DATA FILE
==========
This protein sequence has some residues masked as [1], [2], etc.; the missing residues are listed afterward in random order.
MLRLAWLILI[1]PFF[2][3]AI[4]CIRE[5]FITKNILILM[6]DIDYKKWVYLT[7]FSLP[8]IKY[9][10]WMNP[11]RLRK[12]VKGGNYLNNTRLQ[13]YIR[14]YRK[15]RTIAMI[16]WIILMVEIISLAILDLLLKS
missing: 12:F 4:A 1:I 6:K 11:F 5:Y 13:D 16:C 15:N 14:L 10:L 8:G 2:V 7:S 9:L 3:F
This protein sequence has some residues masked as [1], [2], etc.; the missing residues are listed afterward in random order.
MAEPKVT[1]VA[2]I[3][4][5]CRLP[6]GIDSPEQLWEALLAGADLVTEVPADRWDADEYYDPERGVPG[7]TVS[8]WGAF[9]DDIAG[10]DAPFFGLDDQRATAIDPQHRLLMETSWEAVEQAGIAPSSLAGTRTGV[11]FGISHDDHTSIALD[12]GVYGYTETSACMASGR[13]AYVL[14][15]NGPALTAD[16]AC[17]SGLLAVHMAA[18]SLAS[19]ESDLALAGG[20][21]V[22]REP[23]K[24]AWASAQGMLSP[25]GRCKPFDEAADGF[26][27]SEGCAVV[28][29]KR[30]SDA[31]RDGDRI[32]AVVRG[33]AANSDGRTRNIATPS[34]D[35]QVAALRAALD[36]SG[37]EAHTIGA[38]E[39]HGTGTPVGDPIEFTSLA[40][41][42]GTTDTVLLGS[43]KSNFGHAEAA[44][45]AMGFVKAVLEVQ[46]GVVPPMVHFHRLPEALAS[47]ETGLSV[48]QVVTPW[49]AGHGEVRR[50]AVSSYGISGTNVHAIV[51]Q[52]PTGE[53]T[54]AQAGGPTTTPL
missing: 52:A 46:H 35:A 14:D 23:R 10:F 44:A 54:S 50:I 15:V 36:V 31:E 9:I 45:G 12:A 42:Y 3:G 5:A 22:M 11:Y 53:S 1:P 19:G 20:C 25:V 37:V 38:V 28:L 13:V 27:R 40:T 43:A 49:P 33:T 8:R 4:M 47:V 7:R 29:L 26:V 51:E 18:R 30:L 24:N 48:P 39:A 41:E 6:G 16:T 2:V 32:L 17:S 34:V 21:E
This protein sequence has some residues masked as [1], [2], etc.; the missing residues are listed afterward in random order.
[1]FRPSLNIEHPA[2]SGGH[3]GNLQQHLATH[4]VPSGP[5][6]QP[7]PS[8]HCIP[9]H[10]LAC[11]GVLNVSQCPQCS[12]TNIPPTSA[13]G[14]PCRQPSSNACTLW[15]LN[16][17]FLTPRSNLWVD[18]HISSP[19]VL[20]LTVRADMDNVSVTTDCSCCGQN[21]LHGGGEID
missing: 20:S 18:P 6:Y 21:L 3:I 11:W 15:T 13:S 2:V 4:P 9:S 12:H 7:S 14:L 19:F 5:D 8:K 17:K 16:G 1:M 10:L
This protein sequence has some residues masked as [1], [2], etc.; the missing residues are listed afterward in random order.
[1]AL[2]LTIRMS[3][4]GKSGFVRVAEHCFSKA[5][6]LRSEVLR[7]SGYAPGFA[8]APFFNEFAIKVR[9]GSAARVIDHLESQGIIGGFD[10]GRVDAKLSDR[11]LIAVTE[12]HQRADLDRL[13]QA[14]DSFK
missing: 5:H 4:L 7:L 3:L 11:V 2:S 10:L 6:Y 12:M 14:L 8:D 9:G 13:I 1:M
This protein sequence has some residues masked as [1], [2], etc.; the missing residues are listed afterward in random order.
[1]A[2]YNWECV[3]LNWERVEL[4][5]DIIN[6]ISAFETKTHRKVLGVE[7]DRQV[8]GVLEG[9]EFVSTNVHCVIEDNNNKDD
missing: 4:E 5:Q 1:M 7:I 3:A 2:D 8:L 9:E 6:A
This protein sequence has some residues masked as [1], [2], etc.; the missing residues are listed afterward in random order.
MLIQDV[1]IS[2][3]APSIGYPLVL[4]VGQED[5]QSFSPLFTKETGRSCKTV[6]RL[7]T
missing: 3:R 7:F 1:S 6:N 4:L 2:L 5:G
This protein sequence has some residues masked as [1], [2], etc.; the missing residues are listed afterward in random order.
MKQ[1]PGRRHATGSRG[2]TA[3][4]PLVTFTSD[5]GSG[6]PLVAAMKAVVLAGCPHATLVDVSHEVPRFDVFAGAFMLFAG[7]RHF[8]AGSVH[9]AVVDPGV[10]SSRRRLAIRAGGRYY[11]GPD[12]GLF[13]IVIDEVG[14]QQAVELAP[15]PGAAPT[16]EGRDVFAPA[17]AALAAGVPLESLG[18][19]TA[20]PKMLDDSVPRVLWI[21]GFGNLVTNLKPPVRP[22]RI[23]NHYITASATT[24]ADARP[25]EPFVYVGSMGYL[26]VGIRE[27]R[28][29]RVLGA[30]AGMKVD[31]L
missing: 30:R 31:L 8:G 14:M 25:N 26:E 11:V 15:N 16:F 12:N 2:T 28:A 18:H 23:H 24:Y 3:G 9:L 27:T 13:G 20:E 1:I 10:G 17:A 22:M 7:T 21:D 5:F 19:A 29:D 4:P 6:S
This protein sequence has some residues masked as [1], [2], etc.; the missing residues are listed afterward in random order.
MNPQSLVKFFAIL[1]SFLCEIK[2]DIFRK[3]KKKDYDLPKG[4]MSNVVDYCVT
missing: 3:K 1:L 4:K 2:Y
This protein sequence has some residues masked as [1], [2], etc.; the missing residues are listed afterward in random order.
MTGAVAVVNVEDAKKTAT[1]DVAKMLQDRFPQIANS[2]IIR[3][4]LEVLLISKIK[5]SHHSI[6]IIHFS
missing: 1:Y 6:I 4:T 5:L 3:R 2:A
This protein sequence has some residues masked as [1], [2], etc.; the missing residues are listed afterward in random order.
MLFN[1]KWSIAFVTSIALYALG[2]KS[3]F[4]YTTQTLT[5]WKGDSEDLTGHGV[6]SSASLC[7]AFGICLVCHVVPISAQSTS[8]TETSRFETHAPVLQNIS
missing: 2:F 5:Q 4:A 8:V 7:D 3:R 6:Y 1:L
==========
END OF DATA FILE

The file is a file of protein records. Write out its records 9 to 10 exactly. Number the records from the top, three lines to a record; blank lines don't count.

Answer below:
This protein sequence has some residues masked as [1], [2], etc.; the missing residues are listed afterward in random order.
MTGAVAVVNVEDAKKTAT[1]DVAKMLQDRFPQIANS[2]IIR[3][4]LEVLLISKIK[5]SHHSI[6]IIHFS
missing: 1:Y 6:I 4:T 5:L 3:R 2:A
This protein sequence has some residues masked as [1], [2], etc.; the missing residues are listed afterward in random order.
MLFN[1]KWSIAFVTSIALYALG[2]KS[3]F[4]YTTQTLT[5]WKGDSEDLTGHGV[6]SSASLC[7]AFGICLVCHVVPISAQSTS[8]TETSRFETHAPVLQNIS
missing: 2:F 5:Q 4:A 8:V 7:D 3:R 6:Y 1:L